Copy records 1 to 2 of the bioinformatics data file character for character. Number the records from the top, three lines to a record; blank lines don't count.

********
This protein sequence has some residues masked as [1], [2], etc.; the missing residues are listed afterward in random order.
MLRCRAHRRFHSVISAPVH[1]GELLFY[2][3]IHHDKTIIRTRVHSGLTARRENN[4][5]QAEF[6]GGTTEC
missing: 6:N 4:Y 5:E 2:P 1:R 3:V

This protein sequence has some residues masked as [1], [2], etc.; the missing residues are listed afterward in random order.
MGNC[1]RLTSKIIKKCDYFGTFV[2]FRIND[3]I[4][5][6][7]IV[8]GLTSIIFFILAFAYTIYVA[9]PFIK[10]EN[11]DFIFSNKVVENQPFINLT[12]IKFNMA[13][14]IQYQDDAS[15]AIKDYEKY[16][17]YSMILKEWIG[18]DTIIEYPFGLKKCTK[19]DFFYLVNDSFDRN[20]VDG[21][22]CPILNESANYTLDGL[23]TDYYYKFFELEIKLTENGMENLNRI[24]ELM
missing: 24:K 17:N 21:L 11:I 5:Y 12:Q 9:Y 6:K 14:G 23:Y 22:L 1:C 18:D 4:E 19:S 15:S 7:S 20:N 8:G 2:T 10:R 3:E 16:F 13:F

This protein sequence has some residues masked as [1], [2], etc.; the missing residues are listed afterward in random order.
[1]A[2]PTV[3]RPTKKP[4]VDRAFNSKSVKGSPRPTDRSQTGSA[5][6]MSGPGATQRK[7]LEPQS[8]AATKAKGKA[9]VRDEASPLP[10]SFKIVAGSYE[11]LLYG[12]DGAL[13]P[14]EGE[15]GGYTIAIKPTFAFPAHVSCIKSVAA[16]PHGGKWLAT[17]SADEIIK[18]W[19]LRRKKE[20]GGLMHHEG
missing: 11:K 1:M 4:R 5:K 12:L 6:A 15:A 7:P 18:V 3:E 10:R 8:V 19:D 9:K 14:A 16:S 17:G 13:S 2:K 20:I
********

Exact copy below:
This protein sequence has some residues masked as [1], [2], etc.; the missing residues are listed afterward in random order.
MLRCRAHRRFHSVISAPVH[1]GELLFY[2][3]IHHDKTIIRTRVHSGLTARRENN[4][5]QAEF[6]GGTTEC
missing: 6:N 4:Y 5:E 2:P 1:R 3:V

This protein sequence has some residues masked as [1], [2], etc.; the missing residues are listed afterward in random order.
MGNC[1]RLTSKIIKKCDYFGTFV[2]FRIND[3]I[4][5][6][7]IV[8]GLTSIIFFILAFAYTIYVA[9]PFIK[10]EN[11]DFIFSNKVVENQPFINLT[12]IKFNMA[13][14]IQYQDDAS[15]AIKDYEKY[16][17]YSMILKEWIG[18]DTIIEYPFGLKKCTK[19]DFFYLVNDSFDRN[20]VDG[21][22]CPILNESANYTLDGL[23]TDYYYKFFELEIKLTENGMENLNRI[24]ELM
missing: 24:K 17:N 21:L 11:I 5:Y 12:Q 9:Y 6:K 14:G 23:Y 22:L 1:C 18:D 4:E 19:S 15:S 7:S 20:N 8:G 2:T 10:R 3:E 16:F 13:F